Culture, Language, Media & Meaning
Culture is an area of conflict and contention. Supposedly top Nazi Hermann Goering once said, “Whenever I hear the word ‘culture’ I reach for my gun.” In the U.S. in recent decades there are cultural wars over books, movies, language and life-styles. It’s the grist for many a radio and TV show. Listeners and viewers call-in and express their strong opinions on extramarital affairs of celebrities, or should Mark McGuire be inducted into the baseball Hall of Fame, and whether the film “Apocalypto” is too violent. Substantive issues are ignored and marginalized. For example, who manufactures and controls culture? What are its ideological goals? Who earns huge profits?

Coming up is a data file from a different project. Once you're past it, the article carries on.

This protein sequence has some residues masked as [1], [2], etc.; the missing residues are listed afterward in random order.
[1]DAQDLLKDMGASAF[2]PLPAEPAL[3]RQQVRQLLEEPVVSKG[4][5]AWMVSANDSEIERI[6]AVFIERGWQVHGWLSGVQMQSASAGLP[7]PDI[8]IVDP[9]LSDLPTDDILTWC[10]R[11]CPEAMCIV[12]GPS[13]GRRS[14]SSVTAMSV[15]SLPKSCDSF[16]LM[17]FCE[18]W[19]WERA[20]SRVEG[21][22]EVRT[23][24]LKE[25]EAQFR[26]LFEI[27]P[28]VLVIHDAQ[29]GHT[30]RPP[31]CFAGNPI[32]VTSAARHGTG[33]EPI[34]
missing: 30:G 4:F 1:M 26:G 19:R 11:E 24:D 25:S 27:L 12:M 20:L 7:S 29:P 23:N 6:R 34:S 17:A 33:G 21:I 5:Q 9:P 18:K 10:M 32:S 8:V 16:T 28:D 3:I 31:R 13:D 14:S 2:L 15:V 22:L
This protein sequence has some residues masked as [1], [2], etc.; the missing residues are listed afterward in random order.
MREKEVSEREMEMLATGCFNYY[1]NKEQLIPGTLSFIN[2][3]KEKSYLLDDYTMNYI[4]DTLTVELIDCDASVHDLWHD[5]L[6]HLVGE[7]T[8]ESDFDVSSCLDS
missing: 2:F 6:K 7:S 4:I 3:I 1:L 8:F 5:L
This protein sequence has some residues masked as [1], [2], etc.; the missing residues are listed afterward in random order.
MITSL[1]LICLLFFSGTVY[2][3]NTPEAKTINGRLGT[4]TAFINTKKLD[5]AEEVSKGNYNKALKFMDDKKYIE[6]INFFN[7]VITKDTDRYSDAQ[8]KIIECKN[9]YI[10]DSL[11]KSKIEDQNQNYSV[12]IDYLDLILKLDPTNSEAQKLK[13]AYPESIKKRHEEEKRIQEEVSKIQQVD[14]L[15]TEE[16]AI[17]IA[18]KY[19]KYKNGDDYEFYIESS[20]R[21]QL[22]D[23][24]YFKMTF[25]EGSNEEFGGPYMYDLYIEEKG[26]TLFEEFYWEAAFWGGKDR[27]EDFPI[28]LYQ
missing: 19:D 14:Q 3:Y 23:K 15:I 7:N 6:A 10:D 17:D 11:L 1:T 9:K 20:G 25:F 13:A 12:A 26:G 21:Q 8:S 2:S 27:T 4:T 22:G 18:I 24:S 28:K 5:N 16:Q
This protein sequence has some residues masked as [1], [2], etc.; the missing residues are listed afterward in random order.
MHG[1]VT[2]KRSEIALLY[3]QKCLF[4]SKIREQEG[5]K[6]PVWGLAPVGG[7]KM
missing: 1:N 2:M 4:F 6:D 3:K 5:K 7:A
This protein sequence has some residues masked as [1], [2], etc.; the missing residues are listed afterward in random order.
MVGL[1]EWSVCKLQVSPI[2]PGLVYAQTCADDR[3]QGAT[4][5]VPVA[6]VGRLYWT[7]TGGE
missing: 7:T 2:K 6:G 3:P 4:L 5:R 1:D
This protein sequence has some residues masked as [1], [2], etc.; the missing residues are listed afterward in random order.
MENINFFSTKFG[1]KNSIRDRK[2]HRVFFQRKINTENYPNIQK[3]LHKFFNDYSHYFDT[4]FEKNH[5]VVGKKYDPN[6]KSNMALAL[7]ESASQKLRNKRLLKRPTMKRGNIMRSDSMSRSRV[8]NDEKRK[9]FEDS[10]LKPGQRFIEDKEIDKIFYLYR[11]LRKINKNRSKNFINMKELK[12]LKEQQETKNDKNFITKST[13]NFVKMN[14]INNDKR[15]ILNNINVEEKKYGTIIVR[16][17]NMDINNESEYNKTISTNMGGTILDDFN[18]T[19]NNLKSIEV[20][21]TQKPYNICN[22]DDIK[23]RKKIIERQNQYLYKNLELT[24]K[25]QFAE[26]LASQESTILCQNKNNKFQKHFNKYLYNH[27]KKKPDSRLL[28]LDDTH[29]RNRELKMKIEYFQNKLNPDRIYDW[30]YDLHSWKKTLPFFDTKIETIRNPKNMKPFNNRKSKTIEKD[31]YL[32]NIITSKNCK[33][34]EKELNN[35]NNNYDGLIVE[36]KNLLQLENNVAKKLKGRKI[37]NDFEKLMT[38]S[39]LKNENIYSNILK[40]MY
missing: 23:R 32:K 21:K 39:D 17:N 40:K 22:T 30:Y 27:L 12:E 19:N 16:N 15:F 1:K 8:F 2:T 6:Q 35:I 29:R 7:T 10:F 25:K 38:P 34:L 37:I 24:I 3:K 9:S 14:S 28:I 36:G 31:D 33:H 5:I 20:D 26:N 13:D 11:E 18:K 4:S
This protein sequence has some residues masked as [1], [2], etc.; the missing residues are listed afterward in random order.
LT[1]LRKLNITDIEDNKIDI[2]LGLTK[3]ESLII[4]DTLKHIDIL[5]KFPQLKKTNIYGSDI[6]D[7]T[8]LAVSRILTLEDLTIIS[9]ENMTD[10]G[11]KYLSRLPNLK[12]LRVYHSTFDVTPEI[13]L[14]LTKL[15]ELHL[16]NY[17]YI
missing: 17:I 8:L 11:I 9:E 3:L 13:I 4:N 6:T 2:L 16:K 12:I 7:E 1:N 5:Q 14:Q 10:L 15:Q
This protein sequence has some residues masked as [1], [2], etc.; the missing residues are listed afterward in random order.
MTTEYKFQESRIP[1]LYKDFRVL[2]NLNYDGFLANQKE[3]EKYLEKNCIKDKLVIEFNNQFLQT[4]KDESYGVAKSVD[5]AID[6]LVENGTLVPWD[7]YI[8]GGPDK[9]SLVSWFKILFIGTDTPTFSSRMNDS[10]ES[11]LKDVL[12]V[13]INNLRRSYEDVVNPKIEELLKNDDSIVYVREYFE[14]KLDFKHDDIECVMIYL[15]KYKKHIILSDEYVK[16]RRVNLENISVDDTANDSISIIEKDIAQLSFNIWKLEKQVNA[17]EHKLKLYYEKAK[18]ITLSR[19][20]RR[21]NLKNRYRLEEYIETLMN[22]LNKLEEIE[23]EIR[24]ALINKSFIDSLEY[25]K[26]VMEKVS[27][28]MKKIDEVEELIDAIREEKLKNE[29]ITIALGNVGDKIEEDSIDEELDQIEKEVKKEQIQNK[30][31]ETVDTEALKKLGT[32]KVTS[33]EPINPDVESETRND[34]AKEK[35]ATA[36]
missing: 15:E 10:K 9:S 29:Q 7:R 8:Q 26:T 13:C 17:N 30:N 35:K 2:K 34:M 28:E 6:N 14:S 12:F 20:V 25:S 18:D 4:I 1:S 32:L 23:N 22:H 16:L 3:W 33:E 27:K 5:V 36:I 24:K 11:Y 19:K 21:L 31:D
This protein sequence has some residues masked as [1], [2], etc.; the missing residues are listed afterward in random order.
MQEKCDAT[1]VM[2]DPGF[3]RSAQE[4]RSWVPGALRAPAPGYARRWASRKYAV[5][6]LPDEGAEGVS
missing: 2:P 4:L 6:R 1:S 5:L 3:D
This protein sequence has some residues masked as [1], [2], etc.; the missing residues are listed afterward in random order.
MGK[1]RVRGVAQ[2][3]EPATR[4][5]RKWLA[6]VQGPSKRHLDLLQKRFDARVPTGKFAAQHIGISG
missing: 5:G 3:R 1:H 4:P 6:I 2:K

Amiri Baraka was a cultural icon and an iconoclast. He rose to fame in the 1960s as LeRoi Jones. His 1964 off-Broadway play, Dutchman created a sensation. Later he became Amiri Baraka and was a central figure in the Black Arts movement. He was an award-winning playwright and poet and recipient of the PEN/Faulkner Award and the American Book Award for Lifetime Achievement. He was a member of the American Academy of Arts and Letters. He was the author of many books including the classic Blues People. He was brilliant as a homeless sage in the movie Bulworth. His politics were uncompromisingly radical. Through his work he explored the parameters of African-American culture, history, memory, racism, class struggle and political power relationships. As an orator he had a distinct and urgent style. He had a special affinity for jazz and such titans as John Coltrane, Max Roach, and Thelonious Monk. He once said of himself, I’m a revolutionary optimist. I believe that the good guys—the people—are going to win.” He died in 2014. Thousands turned out in his hometown of Newark to honor him.